Episode 065: How to Overcome Negative Self-Talk

6 Strategies to Overcome the Negative Words You Say About Yourself

Do yourself a favor…the next time you start to say something bad about yourself, SHUT UP! Seriously, shut up. Don’t say it.

How to Overcome Negative Self-Talk

You can think it, but don’t say it. Don’t mumble it under your breathe. Don’t say it to someone else. Don’t write it down.

Your negative thoughts don’t have to become reality. In fact they can’t be, because you are too valuable to the rest of us to live that way.

So shut up.

What if Your Biggest Critics are the Ones you Love the Most?

What do you do if your biggest critics are the people closest to you?

That’s the question a reader emailed me recently in response to my post, This 1 Thing Will Silence Your Critics Forever. In it, I suggest the best thing to do with critics is to leave them.

In her case, her biggest critics are her mom and her brother. So what should she do?

Change your critics
It’s not your job to change your critics. It’s your job to live out your purpose. (Tweet That) | Share this Graphic on Pinterest | Share on Facebook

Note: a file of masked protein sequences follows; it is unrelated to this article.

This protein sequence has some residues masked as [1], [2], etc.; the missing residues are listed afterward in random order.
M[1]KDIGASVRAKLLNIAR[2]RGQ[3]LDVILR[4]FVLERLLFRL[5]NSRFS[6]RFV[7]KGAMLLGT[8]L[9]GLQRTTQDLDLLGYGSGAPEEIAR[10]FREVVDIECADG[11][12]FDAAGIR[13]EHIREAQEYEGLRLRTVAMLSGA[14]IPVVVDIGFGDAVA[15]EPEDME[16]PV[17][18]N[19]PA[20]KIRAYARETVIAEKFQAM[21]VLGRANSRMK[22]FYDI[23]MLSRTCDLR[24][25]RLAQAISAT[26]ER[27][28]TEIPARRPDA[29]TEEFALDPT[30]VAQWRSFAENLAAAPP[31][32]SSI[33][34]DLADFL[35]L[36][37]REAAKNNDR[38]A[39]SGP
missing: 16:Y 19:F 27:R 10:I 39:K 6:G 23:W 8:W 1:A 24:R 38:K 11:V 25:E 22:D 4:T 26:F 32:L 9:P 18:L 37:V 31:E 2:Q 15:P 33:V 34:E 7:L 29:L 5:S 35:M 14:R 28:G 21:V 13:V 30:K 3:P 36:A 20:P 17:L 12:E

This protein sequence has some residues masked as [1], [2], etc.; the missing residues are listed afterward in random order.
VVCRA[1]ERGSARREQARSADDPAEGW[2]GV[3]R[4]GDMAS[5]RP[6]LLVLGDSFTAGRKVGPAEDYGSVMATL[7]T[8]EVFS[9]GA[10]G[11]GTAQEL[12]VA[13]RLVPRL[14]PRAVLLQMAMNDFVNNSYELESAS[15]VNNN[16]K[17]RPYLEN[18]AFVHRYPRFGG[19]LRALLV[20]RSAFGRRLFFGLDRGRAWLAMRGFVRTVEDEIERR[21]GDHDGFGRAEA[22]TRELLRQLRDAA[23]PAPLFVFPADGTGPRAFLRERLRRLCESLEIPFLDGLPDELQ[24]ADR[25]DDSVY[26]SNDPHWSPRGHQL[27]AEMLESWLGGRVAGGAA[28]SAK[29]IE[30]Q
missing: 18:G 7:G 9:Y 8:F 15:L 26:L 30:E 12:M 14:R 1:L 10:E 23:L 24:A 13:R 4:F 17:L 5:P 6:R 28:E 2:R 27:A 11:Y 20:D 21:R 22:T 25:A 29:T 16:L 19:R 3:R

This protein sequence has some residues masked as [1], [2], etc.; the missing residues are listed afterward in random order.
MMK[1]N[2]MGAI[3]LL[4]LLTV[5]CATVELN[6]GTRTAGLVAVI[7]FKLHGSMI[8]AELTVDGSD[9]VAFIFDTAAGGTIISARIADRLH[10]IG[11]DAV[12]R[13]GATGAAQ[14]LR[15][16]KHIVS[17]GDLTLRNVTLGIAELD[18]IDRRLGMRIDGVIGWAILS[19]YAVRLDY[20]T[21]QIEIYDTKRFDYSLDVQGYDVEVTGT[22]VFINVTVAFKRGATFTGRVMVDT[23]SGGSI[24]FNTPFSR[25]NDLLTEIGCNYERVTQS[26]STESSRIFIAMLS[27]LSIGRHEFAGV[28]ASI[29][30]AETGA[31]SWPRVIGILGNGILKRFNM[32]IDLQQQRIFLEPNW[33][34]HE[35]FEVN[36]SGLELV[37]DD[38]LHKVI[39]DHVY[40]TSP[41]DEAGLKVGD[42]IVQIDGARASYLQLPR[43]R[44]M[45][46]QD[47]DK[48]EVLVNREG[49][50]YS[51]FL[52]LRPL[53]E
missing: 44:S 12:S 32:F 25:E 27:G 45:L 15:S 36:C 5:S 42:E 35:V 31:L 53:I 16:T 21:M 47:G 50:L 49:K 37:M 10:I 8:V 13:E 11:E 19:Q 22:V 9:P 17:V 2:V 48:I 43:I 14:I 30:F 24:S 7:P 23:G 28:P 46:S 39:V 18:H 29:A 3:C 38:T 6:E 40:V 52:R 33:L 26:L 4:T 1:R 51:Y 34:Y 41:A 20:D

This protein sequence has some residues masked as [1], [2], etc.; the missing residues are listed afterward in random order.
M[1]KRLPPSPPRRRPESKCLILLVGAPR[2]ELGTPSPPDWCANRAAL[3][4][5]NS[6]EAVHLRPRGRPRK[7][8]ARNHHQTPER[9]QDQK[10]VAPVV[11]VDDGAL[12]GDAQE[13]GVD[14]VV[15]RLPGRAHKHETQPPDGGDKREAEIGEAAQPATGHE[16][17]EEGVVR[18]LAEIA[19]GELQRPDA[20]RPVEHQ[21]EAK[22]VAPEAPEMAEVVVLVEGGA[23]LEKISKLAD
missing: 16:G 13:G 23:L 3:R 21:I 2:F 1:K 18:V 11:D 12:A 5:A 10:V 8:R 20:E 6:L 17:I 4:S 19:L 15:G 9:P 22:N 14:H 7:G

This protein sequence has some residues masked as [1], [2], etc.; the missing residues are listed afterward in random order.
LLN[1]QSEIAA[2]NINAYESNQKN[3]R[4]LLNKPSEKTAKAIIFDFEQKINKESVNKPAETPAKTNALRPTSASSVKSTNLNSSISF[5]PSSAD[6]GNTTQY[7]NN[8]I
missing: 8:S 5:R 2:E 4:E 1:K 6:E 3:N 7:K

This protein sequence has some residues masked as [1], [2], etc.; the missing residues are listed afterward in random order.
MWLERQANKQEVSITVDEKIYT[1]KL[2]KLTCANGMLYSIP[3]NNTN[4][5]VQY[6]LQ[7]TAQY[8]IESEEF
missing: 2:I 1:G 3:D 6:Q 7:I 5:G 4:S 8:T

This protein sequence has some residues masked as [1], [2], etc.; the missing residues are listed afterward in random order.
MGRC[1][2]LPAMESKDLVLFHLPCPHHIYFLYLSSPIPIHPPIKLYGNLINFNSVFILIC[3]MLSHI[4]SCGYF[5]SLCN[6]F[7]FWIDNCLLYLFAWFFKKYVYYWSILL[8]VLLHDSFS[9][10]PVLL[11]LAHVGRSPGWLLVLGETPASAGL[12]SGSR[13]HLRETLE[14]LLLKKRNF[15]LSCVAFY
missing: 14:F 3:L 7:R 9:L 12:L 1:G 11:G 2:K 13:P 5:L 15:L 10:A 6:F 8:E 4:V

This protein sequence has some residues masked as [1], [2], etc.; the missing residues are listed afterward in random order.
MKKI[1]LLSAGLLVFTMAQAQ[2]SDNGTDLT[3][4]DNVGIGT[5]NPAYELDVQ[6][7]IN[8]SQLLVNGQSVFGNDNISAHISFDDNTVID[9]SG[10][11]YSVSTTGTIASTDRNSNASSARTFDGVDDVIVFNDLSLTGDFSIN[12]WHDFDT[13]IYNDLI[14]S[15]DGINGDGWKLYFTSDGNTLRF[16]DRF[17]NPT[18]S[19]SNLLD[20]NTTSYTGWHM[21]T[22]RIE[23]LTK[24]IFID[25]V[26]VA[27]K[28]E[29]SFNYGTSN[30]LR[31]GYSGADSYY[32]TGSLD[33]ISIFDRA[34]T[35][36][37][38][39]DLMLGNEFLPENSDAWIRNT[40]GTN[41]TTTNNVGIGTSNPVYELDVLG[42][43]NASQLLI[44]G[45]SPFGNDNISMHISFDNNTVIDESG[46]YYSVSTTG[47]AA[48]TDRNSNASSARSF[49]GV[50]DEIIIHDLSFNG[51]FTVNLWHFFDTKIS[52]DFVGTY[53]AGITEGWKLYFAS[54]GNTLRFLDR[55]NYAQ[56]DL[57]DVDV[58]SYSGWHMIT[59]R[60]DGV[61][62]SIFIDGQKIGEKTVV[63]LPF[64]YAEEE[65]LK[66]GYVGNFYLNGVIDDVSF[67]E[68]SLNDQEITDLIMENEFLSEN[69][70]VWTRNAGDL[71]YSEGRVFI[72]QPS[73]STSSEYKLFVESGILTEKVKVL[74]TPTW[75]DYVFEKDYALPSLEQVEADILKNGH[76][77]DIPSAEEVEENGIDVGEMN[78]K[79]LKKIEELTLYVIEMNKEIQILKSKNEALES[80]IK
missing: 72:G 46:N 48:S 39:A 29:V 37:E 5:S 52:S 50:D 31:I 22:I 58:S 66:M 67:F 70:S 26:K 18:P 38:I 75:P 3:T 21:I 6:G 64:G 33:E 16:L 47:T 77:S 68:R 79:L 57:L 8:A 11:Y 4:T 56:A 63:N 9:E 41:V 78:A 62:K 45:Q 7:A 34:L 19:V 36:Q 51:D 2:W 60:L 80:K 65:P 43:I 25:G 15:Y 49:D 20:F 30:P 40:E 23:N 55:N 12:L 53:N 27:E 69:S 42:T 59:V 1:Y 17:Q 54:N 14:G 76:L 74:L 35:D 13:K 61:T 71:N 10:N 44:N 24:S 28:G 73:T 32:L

Before I answer the question, let me repeat my definition of what a critic is and isn’t, just so we are clear:

A critic is not someone who brings up legitimate concerns or occasionally points out flaws in your logic. A critic is not someone who tells a 300-pound man who hasn’t exercised since the Clinton administration that he should lose some weight and get on a training plan before running a marathon. There is a big difference between a realistic friend and a critic.

A critic is someone who tells you that any dream beyond his or her bubble of understanding is ridiculous or impossible. They label you a dreamer or a child. They believe it is impossible to live a dream and still provide for your family. They think that happiness on the job and responsibility are mutually exclusive. When you leave a critic’s presence, your energy is depleted, your joy stripped, and your dreams crushed.